I woke up with a brisk breeze in the air, the sound of water gently breaking, and the never setting sun peaking in my window. My eyes creaked open to stunning mountains and glass waters to realize I’d woken up in Alaska — a far cry from dry hot Texas. For over a year now, I’d dreamt of the moment I finally saw the waters where the Copper River Salmon, a salmon that has bewitched me lately, originate. What I thought was going to be a trip to see a fish turned into much more when I realized it’s not just the river that makes these salmon so special, but the community that surrounds it.
When I first started writing about Copper River Salmon on ISMS, I was like most of you. I’d heard about it before, knew that I preferred wild salmon over farmed, but didn’t quite understand why these fish from this certain part of Alaska are so prized. At first look the ruby red jeweled tones warn you that there’s something different and after one bite when the delicate salmon melts on your tongue you realize why it’s one of the most sought after salmon in the world.
What Makes Copper River Salmon Different?
fat = flavor and lots of omega-3s
Copper River Salmon have one of the longest trips to make to their spawning grounds, 300 miles to be exact. They travel from the ocean, where they have spent their adult lives, through rugged terrain and unspoiled pristine waters to reach their spawning grounds in the river — a journey that requires extra storage of energy in the form of fat (and as we know, fat equals flavor). It’s this fat that not only creates this exceptional flavor and texture, but also high levels of omega-3 fatty acids that make it extremely healthy to eat.
pure waters and sustainability
It’s not just the fact that Copper River Salmon have to store vast amounts of fat to make one of the longest and most difficult salmon migrations in the world, but the Copper River itself continues to support healthy salmon habitats to maintain quality fish. Every aspect of this vast region is carefully monitored by not only the state agencies, like the Department of Fish and Game, but groups like the Copper River Watershed Project and the community of Cordova, where the Copper River Salmon fleet is located.
Speaking of sustainability, this is where I first met Shane, the master behind the ADF&G sonar counter. He counts the salmon using sonar in the river at the base of Child’s Glacier. He and two other men live at the glacier and take 8-hour shifts for 3 months counting fish. This work is essential in ensuring the sustainability of the salmon and how many fish the fishermen can harvest.
The number one thing I left Cordova with, was an overwhelming since of community in this small town. The entire town seems in one way or another connected to fishing. Yes, essentially everyone is competing against each other to bring in the largest haul but there’s also a shared bond tied in the relationship with the land and sea that makes this town amazing. It’s this community, this large family, that strives to bring us the highest quality of fish. This is not a massive commercial fleet of boats that cast nets out in droves to grab every fish in the sea. What it is, is so far from that and more. Every season beginning in May, one to two-man crews board their small boats and head to sea. The number of fishermen depend on the number of permits given. The current number of permits is close to 500, I believe, and they are sold at a hefty price. They cast nets which vary in sizes and are mandated in the management plans for each species and go to work. The main types of salmon fished here are King (season: May – June), Sockeye (season: May – September), and Coho (season: August – September). When the salmon are brought on board, they are individually handled, bled, and chilled immediately. These unique measures are developed by the fisherman to insure that the consumer receives the highest quality and freshest fish possible — unlike commercial fishing operations.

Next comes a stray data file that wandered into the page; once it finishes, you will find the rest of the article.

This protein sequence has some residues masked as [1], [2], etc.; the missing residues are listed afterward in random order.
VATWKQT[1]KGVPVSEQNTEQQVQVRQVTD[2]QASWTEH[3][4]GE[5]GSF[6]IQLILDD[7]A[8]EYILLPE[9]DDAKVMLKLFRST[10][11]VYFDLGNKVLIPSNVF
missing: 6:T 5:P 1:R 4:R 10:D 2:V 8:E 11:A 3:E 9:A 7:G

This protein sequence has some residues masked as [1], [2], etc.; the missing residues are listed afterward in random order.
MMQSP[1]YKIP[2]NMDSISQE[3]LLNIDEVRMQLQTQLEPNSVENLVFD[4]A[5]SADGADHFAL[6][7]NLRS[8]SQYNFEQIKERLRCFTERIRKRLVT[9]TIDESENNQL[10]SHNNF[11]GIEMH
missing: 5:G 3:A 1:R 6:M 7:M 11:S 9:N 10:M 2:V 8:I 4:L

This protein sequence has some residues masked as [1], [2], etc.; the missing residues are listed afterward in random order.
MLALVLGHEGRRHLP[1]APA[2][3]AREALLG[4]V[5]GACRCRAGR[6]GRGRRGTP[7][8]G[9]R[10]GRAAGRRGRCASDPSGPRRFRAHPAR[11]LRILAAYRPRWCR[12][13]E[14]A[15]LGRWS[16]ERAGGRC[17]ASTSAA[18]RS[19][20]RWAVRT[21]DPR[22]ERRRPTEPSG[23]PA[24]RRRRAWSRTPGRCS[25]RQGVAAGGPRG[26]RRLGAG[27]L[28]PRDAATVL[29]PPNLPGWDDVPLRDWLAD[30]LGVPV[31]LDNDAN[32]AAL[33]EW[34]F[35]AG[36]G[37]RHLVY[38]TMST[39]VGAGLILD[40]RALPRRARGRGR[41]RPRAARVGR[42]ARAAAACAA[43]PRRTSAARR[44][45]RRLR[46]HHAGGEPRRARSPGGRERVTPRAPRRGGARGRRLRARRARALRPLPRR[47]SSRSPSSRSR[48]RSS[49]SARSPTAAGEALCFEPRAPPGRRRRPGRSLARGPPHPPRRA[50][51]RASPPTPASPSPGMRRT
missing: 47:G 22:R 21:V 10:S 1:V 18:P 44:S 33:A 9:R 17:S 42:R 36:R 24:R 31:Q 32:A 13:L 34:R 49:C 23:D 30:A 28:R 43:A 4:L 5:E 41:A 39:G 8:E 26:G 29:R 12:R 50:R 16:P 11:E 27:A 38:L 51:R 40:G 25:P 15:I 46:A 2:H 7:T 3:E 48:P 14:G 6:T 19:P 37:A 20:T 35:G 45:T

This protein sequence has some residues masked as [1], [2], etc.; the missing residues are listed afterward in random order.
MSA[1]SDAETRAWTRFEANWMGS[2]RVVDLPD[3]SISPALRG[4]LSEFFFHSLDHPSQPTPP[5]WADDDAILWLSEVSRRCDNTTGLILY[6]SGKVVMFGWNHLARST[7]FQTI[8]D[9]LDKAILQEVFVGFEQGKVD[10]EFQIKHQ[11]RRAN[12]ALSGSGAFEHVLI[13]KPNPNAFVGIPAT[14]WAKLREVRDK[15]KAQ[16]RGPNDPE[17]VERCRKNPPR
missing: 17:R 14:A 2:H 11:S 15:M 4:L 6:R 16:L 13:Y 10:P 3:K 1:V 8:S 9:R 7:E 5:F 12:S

With my shaky land legs, I jumped aboard Thea Thomas’ gillnetter and got to experience what life was like on the sea. I can’t imagine what days on end are like but can quickly see how one could be immediately drawn to this life.
Cordova is located southeast of Anchorage and is only accessible by plane or boat. It’s this type of seclusion, nestled by the ocean and the Copper River that give this town so much character and uniqueness that make this place incredible. The moment I stepped off the plane, I could feel it. Honestly, I don’t know how I could accurately write how I feel about this place into words but from the fishermen and women to the locals, everyone made me feel apart of this enchanted area of Alaska.
From the water to the land, how could one not fall in love with this area? It’s easy to understand why people work so incredibly hard to be apart of this experience. If there’s one thing I walk away with from this trip and hopefully I have conveyed here, is that this region, these people, the salmon are unique and simply extraordinary. I look back on these photos and deeply miss everything here. Every experience from being on the sea, taken in and being fed amazing food (Michael I’ve been craving your chowder ever since I left), dancing to the sounds of bluegrass, and every moment and conversation will always be cherished in my heart. Goodbye Cordova, please never change.
Disclaimer: Copper River Salmon covered my travel expenses for this trip but I was not compensated for my time. All opinions are my own.